26. Love Jamie Oliver's cookbooks! I was lucky enough to find one in our local used book store and I snatched it up for $4! Great giveaway:)

  27. Oops I forgot to give my email and I may have posted twice. Sorry! I'm a newbie! Jennybear7174 at live dot com

  28. Love anything British. Love Jaime too. What a great combo.

  29. Jamie Oliver is a favorite of mine, because he cooks real food and because he shares that with real people. His work to bring real food to schools has him my admiration. I grew up on bubble and squeek and yorkshire pud. so I would love to try some of his other recipes. From

  30. Im excited to try this!!

  31. Looks wonderful! I went to England several years ago with my Grandma and cousin and we were all disappointed with the food....except breakfast. The pastries and breads were amazing!
    Ehlena99 (at) Yahoo (dot) com

  32. We took our young children to London several years ago. Our son had food allergies and our daughter was quite a picky eater so our adventures in food mainly consisted of trips to the grocery for basics that we cooked in our apartment. Our two great joys were church basements--which interestingly enough housed some wonderful food. I particularly remember a small basement cafe with awesome Indian food. On a more traditional note we came home tea lovers!

  33. I LOVE his Food Revolution show. I wish it had caught on and taken ratings by storm.

  34. I love Jamie Oliver. He's awesome. I liked his show here on fixing school lunches.

    But when he had "The Naked Chef" show, every recipe I tried pretty much sucked. Maybe I picked the wrong two recipes to try. His later show was better. "Jamie at Home" I think it was.

    marciamoore2 AT hotmail DOT com

  35. I lived in Great Britain for 5 years while we were in the air force. We used to get cheese and onion pasties. I love all the different ones but those were my favorite. Thanks for the recipe and the chance to win

  36. Jamie Oliver is one of my faves; I really miss his show. I still make his peanut butter banana milkshake as my go-to comfort food in a glass.

  37. Being part of the English colony i.e. Canada, I grew up loving some of the classic foods especially Christmas cake or the dreaded fruit cake. All my cousins had their wedding cakes made from fruit cake and I still make it at Christmas time but of course, bumped up a notch by soaking them in rum or brandy with almond paste on top. Got to put my cakes together now!

  38. Love Jamie and his cooking shows! I also really, really enjoyed the series he did on American school lunch programs. These pasties look really good, I can see where they would make a nice lunch. Thanks for the review and the giveaway! :)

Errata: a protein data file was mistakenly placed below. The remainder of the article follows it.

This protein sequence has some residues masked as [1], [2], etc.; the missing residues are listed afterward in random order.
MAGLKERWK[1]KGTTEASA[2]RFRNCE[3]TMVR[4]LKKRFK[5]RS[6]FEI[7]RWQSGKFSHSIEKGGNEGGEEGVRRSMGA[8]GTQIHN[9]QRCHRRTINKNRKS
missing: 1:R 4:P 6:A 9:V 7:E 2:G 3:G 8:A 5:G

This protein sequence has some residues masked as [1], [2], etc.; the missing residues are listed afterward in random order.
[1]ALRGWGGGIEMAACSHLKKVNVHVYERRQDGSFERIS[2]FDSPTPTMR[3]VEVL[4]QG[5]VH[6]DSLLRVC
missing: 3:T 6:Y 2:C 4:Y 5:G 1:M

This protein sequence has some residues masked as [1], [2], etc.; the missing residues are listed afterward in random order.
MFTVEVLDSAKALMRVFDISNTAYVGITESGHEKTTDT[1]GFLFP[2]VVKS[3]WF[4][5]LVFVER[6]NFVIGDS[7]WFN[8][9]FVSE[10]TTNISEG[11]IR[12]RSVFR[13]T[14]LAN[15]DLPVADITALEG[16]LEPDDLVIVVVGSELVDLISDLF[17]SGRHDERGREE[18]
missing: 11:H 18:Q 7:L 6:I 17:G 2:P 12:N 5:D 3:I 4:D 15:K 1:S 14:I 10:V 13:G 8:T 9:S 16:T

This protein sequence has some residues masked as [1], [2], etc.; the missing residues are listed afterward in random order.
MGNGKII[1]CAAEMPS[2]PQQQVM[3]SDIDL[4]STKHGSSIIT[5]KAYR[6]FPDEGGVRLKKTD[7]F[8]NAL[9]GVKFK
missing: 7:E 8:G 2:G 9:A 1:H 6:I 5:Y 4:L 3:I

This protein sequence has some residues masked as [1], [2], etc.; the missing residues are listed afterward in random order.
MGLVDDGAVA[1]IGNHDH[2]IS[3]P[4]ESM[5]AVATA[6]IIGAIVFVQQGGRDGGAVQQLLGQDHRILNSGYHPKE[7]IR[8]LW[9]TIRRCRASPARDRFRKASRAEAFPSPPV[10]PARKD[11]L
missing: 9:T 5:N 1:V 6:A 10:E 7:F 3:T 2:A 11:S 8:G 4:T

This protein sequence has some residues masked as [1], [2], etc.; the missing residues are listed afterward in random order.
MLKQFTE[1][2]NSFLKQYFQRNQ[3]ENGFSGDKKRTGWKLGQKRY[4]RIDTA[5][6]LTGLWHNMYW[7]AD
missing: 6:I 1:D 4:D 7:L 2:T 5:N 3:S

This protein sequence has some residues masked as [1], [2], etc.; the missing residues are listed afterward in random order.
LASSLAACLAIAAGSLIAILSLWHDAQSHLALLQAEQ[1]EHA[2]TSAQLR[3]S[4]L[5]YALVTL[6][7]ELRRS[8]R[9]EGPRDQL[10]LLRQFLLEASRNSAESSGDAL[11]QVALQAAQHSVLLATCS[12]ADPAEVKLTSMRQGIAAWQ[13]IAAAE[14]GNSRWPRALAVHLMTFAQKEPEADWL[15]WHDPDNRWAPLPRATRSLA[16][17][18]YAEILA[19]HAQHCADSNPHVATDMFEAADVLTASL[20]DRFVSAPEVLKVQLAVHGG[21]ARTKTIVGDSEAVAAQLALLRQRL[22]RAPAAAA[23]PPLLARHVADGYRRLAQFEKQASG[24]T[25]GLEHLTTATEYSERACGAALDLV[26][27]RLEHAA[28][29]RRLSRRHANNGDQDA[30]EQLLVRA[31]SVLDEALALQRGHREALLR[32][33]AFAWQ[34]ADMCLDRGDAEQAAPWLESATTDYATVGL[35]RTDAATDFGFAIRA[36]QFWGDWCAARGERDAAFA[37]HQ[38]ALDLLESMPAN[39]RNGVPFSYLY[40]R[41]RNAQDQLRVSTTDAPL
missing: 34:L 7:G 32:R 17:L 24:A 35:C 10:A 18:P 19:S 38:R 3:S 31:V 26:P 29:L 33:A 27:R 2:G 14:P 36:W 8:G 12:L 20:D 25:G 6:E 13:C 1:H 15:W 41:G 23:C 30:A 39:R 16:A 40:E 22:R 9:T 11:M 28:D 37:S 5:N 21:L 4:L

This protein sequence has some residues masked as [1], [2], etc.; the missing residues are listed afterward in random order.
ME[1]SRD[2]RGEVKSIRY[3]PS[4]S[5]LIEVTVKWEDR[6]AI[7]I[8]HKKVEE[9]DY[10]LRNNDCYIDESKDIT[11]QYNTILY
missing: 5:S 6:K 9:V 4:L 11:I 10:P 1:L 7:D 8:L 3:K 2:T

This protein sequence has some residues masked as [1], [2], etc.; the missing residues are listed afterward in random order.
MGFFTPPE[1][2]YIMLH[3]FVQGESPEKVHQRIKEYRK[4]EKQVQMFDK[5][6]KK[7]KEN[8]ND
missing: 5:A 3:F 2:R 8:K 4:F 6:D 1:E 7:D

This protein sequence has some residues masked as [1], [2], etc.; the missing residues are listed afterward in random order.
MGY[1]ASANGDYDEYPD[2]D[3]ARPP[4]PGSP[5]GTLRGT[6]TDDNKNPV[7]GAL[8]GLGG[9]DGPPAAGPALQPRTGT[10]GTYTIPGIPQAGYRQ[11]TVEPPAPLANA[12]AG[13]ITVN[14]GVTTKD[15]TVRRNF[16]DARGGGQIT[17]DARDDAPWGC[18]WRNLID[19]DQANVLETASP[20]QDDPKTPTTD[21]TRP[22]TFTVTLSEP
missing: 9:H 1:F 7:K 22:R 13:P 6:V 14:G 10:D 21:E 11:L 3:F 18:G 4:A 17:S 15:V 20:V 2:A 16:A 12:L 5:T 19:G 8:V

calicocandy1958 at gmail dot com
    P.S. I also love the way he says oregano!!

  39. I love your blog so much...and and Jamie Oliver is one of my favorite cooks.

  40. Jamie Oliver has a cooking show on netflix from way back when. It looks like public access, but the recipes and down to earth techniques are still there.

    And he has a video online for the lamb curry song. Great to sing while making lamb curry

    dawn dot lowe dot win at gmail dot com

  41. I love British food. I grew up in Northern California, but there was an authentic British tea room out on the coast and my mom and I went there two to three times a month. The owner, a Brit, got the point where she'd see us walk and in and cheerily call out our order: "The usual, love, sandwiches and scones with Lemon Lift tea?" I would love a comprehensive UK cookbook written by someone as accessible as Jamie!

    kate_peltier AT hotmail DOT com

  42. These pasties you made look much better than the one I had recently in Pescadero at some British Pub. Definitely going to think about making these one day (strike thru) year.... in all my free time. LOL. But you always make it sound so easy! <3

    tobeycrockett at gmail dot com

  43. I've watched Jamie Oliver on his tv cooking show - he's delightful and so enthusiastic about food and cooking that you're inspired to try his recipes. It would be a treat to win a copy of this book of comfort food recipes.
    emmdickson AT gmail DOT com

  44. Oh my, this looks just like the Pasties I grew up with on the Iron Range! I'm so homesick now. I might just have to make some :)
    My memories of cooking in Great Britain are mixed--the apple pies had no spice! but the shortbread and Scottish porridge were to die for. And the tea. Brits know how to make tea!

    lornarouleau AT gmail DOT com

  45. Bubble & Squeak, what a great dish! quozzle @ hotmail . com

  46. I have a size-able collection of scone recipes, so I guess I am a sconehead too. The best way to eat them is with my fav Brit cooking expression " lashings of cream!" Lashings of butter works too and sounds much better described that way, don't you think? Yep, an anglophile from way back.

  47. I love Jamie Oliver!!!!
    I live in NL so a lot of our traditional cooking is based on the foods of the British Isles. My favourite would have to be bubble and squeak, pease pudding and yorkshire puddings!

    seagrrlz AT

  48. Wow...perfect! I've been looking for new and different grass fed steak recipes. I never thought of pasties. What a great idea.

  49. I love cookbooks, especially when I get to learn about food from another country. victoriangal at sbcglobal dot net Thanks!